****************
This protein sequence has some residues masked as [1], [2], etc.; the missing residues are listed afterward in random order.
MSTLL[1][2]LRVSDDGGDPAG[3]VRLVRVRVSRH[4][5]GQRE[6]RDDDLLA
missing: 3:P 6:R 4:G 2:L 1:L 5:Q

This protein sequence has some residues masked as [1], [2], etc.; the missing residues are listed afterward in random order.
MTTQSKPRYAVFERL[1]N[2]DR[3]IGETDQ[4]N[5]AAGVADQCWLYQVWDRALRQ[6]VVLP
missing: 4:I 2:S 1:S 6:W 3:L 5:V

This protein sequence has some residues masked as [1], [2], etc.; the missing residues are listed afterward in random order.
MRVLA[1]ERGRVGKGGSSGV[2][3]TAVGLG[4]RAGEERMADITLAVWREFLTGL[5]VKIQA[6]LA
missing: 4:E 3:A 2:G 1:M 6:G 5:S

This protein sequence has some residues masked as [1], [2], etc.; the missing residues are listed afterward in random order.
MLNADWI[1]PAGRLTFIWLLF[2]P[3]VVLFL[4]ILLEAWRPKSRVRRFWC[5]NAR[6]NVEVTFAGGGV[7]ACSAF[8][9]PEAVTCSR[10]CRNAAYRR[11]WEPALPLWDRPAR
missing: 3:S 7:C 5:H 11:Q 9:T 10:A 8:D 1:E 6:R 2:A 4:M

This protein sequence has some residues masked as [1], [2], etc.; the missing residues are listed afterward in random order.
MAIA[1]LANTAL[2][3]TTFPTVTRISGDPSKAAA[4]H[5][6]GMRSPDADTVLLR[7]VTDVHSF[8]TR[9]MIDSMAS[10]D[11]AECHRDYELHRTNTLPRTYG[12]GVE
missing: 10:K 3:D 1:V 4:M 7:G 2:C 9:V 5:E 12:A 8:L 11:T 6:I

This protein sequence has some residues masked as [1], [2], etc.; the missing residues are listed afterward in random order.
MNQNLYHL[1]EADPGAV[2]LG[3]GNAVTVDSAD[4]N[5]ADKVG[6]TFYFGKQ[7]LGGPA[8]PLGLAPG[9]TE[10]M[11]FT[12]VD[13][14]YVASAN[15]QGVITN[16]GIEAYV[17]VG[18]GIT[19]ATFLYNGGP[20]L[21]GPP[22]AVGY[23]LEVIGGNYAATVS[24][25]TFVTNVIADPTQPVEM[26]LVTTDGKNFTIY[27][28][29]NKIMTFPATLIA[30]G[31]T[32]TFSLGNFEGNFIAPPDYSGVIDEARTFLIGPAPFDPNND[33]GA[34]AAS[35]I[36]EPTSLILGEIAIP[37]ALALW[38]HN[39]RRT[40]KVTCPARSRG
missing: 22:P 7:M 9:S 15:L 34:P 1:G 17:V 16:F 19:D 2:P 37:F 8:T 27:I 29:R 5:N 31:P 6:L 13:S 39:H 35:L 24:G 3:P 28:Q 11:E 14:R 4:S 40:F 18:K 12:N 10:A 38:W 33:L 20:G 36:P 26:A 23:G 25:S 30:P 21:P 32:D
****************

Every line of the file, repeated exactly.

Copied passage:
This protein sequence has some residues masked as [1], [2], etc.; the missing residues are listed afterward in random order.
MSTLL[1][2]LRVSDDGGDPAG[3]VRLVRVRVSRH[4][5]GQRE[6]RDDDLLA
missing: 3:P 6:R 4:G 2:L 1:L 5:Q

This protein sequence has some residues masked as [1], [2], etc.; the missing residues are listed afterward in random order.
MTTQSKPRYAVFERL[1]N[2]DR[3]IGETDQ[4]N[5]AAGVADQCWLYQVWDRALRQ[6]VVLP
missing: 4:I 2:S 1:S 6:W 3:L 5:V

This protein sequence has some residues masked as [1], [2], etc.; the missing residues are listed afterward in random order.
MRVLA[1]ERGRVGKGGSSGV[2][3]TAVGLG[4]RAGEERMADITLAVWREFLTGL[5]VKIQA[6]LA
missing: 4:E 3:A 2:G 1:M 6:G 5:S

This protein sequence has some residues masked as [1], [2], etc.; the missing residues are listed afterward in random order.
MLNADWI[1]PAGRLTFIWLLF[2]P[3]VVLFL[4]ILLEAWRPKSRVRRFWC[5]NAR[6]NVEVTFAGGGV[7]ACSAF[8][9]PEAVTCSR[10]CRNAAYRR[11]WEPALPLWDRPAR
missing: 3:S 7:C 5:H 11:Q 9:T 10:A 8:D 1:E 6:R 2:A 4:M

This protein sequence has some residues masked as [1], [2], etc.; the missing residues are listed afterward in random order.
MAIA[1]LANTAL[2][3]TTFPTVTRISGDPSKAAA[4]H[5][6]GMRSPDADTVLLR[7]VTDVHSF[8]TR[9]MIDSMAS[10]D[11]AECHRDYELHRTNTLPRTYG[12]GVE
missing: 10:K 3:D 1:V 4:M 7:G 2:C 9:V 5:E 12:A 8:L 11:T 6:I

This protein sequence has some residues masked as [1], [2], etc.; the missing residues are listed afterward in random order.
MNQNLYHL[1]EADPGAV[2]LG[3]GNAVTVDSAD[4]N[5]ADKVG[6]TFYFGKQ[7]LGGPA[8]PLGLAPG[9]TE[10]M[11]FT[12]VD[13][14]YVASAN[15]QGVITN[16]GIEAYV[17]VG[18]GIT[19]ATFLYNGGP[20]L[21]GPP[22]AVGY[23]LEVIGGNYAATVS[24][25]TFVTNVIADPTQPVEM[26]LVTTDGKNFTIY[27][28][29]NKIMTFPATLIA[30]G[31]T[32]TFSLGNFEGNFIAPPDYSGVIDEARTFLIGPAPFDPNND[33]GA[34]AAS[35]I[36]EPTSLILGEIAIP[37]ALALW[38]HN[39]RRT[40]KVTCPARSRG
missing: 22:P 7:M 9:S 15:L 34:P 1:G 17:V 16:F 19:D 2:P 37:F 8:T 27:I 29:R 5:N 31:P 6:L 13:S 39:H 35:L 24:G 3:P 28:Q 11:E 14:R 4:S 40:F 18:K 12:N 10:A 38:W 33:L 20:G 36:P 26:A 23:G 25:S 30:P 21:P 32:D